In Quebec the tourtière keeps its noble place on tables during the Réveillon or Christmas Eve. My family, which left Quebec 30 years ago for British Columbia still eats tourtière at Christmas too. If you do not know what the tourtière is, for many it is a meat pie with or without potatoes, but in Lac-St-Jean and Gaspésie it is a deep dish mix of meats covered with dough.
On November 20th I went to Aux Purs Délices the pastry shop on Church Street in Verdun to participate in the Réseau d’Entraide de Verdun bi-annual tourtière making day. Mr. L’Anglais generously leaves us his bakery and supplies with the boxes, aluminum pie trays, the use of his ovens and rolling pins to make the pies. The tourtière are sold for $3.00 each and are very popular at Christmas time. We make tourtières to fund my cooking workshops amongst other activities. Making them is a lively gig where one group of volunteers does the morning shift and another group the afternoon shift. The volunteers are put in different modes of production: most roll tops and bottoms, while others fill the pies, cover them, cut an “X” and brush the tops with egg wash, and others still fill the speed rack and the ovens. We get to taste the shop’s delicious pastries. The radio plays and we sing along with music from the 70’s and 80’s. You will hear comments like “C’est Richard Seguin qui chante ça. J’y ferais pas mal. Je passerai mes mains dans ses cheveux.” There’s a lot of fooling around, but we also manage to pump out about 400 tourtière’s in a day thanks to the energy of the volunteers, the rotating oven that fits 72 tourtière s at a time and because of the sheer love for tourtière.
While I was doing research for a contract the same week, I stumbled on “The Long History of Tourtière of Quebec’s Lac-St-Jean” by Jean-Pierre Lemasson in What’s to Eat: Entrées in Canadian Food History, Edited by Nathalie Cooke. It turns out that tourtière may have come from tourterelle or turtle dove pie. It may also have come from the name of the dish tourtière that it was cooked in, but the first recorded tourtière -like recipe dates back to 1600 B.C. Mesopotamia. It instructs to boil gizzards and intestines with aromatic bark, salt, fat and rue. It uses onion, samidu (an unknown spice from Mesopotamia), leek, garlic, sasku semolina and milk for the dough, and of course, poultry.
In 400 AD there is a version made with tripe, lovage, eggs and wheat flour.
There is also the Cipaille or Cipâte in Gaspésie whose ancestors are the Sea Pie, Cipaye, Cipare, Six pâtes (6 doughs), six pailles (six straws). This traditionally had 6 layers, but it has ebbed into something made with what people have: traditionally pork and veal. The tourtière has become a meat pie for those outside of Lac-St-Jean. In the Middle Ages, however, the six layers included:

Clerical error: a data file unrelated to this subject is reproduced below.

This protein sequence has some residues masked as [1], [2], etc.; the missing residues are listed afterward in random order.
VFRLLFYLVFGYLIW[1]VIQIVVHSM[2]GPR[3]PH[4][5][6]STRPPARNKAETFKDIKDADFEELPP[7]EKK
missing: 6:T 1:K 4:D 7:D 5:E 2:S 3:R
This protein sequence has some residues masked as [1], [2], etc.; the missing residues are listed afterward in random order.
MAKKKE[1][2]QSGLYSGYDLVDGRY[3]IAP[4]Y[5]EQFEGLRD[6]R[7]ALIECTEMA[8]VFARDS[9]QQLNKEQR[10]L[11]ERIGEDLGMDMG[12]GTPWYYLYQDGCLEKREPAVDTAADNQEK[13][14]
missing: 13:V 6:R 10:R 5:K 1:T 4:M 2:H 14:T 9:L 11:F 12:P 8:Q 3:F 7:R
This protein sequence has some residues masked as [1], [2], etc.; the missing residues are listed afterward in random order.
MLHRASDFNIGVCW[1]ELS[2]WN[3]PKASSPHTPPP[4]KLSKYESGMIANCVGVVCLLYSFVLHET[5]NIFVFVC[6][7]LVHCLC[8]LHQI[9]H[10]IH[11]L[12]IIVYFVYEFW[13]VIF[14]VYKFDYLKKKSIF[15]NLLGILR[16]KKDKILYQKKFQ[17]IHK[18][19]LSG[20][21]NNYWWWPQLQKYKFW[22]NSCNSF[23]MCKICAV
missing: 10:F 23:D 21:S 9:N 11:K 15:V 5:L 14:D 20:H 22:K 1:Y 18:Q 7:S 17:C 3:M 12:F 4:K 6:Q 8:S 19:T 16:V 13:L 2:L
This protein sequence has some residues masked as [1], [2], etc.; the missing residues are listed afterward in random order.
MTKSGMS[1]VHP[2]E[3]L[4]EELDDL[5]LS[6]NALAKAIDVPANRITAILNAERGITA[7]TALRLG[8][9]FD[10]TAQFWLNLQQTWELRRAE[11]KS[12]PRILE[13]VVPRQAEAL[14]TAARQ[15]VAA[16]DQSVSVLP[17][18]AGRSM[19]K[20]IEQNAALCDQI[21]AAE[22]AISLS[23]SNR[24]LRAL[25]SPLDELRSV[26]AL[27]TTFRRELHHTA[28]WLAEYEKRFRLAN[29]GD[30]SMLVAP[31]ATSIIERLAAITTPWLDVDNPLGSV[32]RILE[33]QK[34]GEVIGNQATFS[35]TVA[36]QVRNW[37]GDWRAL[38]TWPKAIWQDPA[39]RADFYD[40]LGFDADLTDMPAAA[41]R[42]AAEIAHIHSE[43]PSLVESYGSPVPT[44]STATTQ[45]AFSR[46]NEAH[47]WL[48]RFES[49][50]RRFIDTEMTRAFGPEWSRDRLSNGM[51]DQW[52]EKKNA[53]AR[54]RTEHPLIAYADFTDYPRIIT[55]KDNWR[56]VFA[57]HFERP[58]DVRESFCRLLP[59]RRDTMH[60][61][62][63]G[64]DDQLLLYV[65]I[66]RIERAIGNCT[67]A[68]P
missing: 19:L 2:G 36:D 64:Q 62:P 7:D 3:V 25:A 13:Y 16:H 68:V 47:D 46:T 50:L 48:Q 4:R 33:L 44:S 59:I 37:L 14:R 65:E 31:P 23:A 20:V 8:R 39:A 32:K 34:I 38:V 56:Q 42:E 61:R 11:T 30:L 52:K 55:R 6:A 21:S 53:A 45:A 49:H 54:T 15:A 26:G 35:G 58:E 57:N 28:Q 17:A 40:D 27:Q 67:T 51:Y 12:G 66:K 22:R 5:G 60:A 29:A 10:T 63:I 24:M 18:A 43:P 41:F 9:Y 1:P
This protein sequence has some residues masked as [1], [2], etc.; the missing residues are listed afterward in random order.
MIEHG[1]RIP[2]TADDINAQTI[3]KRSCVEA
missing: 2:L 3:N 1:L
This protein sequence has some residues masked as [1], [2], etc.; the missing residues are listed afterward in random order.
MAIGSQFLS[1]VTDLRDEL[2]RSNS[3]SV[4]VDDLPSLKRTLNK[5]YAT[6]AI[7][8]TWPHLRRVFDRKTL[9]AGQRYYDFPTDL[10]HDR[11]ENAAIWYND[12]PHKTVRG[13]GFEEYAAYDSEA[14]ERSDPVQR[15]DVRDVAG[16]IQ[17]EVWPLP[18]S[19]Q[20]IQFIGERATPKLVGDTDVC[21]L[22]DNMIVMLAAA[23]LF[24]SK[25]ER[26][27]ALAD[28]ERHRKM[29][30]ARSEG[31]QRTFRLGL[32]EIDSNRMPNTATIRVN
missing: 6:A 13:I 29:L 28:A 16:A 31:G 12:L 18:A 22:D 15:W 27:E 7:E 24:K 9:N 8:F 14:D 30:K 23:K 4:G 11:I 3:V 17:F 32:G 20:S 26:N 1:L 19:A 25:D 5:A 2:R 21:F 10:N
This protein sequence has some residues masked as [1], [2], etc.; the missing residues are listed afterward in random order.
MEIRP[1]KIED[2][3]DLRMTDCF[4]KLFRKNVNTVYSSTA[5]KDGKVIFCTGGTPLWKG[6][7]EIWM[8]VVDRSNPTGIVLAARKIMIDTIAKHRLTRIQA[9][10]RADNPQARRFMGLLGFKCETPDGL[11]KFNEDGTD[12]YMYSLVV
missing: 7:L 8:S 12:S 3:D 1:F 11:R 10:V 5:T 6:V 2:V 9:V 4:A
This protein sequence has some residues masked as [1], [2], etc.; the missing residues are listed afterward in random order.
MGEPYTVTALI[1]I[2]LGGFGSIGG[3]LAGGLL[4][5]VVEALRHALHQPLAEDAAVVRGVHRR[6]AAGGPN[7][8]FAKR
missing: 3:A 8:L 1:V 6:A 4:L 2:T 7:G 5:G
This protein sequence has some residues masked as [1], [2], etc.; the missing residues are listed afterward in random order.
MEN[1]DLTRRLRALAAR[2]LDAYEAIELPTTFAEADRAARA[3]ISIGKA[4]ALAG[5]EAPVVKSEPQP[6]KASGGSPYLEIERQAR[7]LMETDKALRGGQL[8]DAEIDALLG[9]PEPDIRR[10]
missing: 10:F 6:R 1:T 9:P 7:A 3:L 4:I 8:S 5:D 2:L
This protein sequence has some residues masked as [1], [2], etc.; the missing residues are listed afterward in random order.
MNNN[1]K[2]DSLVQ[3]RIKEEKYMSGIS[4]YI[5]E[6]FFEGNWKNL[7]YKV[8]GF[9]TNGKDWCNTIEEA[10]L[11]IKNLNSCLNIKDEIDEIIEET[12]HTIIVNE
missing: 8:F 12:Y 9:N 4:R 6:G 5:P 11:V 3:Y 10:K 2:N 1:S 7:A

1) Fried chicken with onions and spices
2) White and Green (parsley) ravioli
3) Sausage, minced meat and ham
4) Minced pork with cheese and eggs
5) Sausage, brain, marrow, cheese and herbs
6) Ravioli with almonds, half of them sweetened with sugar
Between each layer there were stuffed dates and eggs. Sounds like an Epic Meal Time feat to me. This was the decadent version, but the beauty of the meat pie is that it cuts across class lines because you can use what you have. For the Réseau d’Entraide’s we used ground pork that had been donated and the dough from Aux Purs Délices. The pies are humble, but delicious and they are at a price that is affordable to all, even those with the least and they help to finance food security measures, food hampers, collective kitchen groups and cooking workshops that give people the culinary tools to save money, eat better and build autonomy.
Charlevoix and Lac-St-Jean both claim to be the home of the real tourtière. My Simard ancestors first landed in Charlevoix, but then many Simard’s moved to Lac-St-Jean. Maybe the tourtière had a similar story. The tourtières roots run much deeper than that thought. Meat pies are one of the earliest recipes known to man. There are versions throughout Europe, the Middle East and the Slavic countries. They have been exported around the world (patties, empanadas)- everyone has a version. Maybe that explains the deep nostalgia we feel when we eat tourtière at Christmas. The feeling is deeper than Quebec pride, it is engrained on our genes and a symbol of survival, movement around the planet and baking our own version of “abundance” . Companion means “bread sharer” in Latin, so as soon as you have the crust holding everything together, you have a real party and coming together.
Challenge: I challenge you to make your own meat pie with as many layers as you see fit, that represents who you are, your social strata and your genetic evolution.
If you want to see my recipe for Catsup aux Fruits which is great with tourtière click the photo below
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